MLW-W: Generalists and those who can do cross-disciplinary work should have greater chances of employment, at any rate, than specialists in religious studies. Vocation or no, one has to produce income. I can testify.

 

MLW-W:   Tell us something about your faith. How long have you been a Christian (follower of Jesus)?

 

Chris: I was raised by a lapsed Baptist and a Methodist Sunday School teacher, and have always had at least a nominal connection to a church. However, when I was fourteen years old I had a profound religious experience, and have seen been a professing Christian.

 

MLW-W: Interesting–since I was raised Methodist and became Baptist. Parallelisms and connections. But continue, please.

 

Chris: At fifteen I felt a call to ministry, and pursued a career in pastor ministry, serving as a Youth Minister for four years, before becoming pastor of my own church. My experience as a pastor was, for reasons not worth elaborating on here, a nightmare for me and my family. I have since reclaimed my amateur status, and reaffirmed my position as a lay minister.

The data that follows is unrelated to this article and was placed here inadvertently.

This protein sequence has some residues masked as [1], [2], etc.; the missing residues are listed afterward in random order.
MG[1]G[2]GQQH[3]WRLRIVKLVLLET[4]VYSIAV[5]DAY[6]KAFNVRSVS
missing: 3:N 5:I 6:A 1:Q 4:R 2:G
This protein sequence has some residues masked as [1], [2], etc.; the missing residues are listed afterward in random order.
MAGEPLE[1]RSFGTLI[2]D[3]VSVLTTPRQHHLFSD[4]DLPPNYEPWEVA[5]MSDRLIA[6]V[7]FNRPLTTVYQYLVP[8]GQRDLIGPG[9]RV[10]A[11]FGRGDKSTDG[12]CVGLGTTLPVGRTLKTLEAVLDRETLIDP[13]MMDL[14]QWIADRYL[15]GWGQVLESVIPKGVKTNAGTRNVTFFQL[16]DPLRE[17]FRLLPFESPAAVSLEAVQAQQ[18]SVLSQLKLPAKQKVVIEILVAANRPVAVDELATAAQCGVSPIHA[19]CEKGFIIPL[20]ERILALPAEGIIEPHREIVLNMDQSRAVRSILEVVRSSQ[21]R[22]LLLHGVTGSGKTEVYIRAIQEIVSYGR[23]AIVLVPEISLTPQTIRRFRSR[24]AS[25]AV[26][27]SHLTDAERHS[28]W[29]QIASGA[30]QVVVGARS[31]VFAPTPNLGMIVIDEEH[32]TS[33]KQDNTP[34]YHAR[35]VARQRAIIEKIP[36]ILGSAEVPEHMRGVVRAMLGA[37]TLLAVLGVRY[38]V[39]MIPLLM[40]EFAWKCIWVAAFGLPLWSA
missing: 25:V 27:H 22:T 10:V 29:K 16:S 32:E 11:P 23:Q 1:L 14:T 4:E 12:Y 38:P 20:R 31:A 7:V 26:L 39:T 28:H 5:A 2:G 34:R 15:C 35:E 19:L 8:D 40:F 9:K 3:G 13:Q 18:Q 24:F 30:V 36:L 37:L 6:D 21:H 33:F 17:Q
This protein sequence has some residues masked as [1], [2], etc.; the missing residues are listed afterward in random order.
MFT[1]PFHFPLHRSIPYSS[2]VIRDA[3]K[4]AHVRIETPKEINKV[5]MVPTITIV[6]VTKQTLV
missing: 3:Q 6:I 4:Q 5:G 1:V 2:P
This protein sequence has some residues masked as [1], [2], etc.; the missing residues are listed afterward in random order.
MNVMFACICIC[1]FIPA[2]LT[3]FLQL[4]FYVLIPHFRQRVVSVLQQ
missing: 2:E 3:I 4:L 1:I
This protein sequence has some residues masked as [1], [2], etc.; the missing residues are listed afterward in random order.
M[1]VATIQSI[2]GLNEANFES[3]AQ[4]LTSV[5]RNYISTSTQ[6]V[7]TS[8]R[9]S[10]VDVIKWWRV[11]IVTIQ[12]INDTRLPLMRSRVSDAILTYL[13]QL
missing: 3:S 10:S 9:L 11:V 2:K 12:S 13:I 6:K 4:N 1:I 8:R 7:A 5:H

The universal church, and most denominations and congregations within it, need lay members committed to the ministry of the church. While ordained ministers serve a valuable role, the laity are the life of the church, and should not leave it to the professionals to do all the work.

 

MLW-W: I completely agree. I served 2 students churches, but have never been ordained. My wife is ordained–though currently without a church.  I have always considered baptism to be, in part, ordination to ministry for every Christian.  I am glad many Baptists are reclaiming an older practice we lost for awhile in which, after baptism, the entire church lays hands on the new member–and the entire church, not just clergy, lay hands on those set aside for ordained ministry, too.

 

MLW-W: Of what local congregation/parish are you a member? If your local church is part of a denomination, what is it?   If your local congregation is non-denomination, how do you identify your church tradition (i.e., Evangelical, Pentecostal, Emergent Church, Liberal, etc.)?

 

Chris: I am a member of Fourth Ave United Methodist Church in Louisville, KY, and serve as the Chair of the Education Team there.

 

MLW-W:  No fooling! Your church is located at a great corner for peace demonstrations. So, since the invasion in 2003, I have been at several candle-light vigils on that corner with members of the local Fellowship of Reconciliation and the Louisville Peace Action Committee. But I know nothing about the church itself.

 

Would you mind telling us something about 4th Ave. UMC?  Is it from the more high-church (semi-Anglican) part of Methodism, or the more revivalist wing?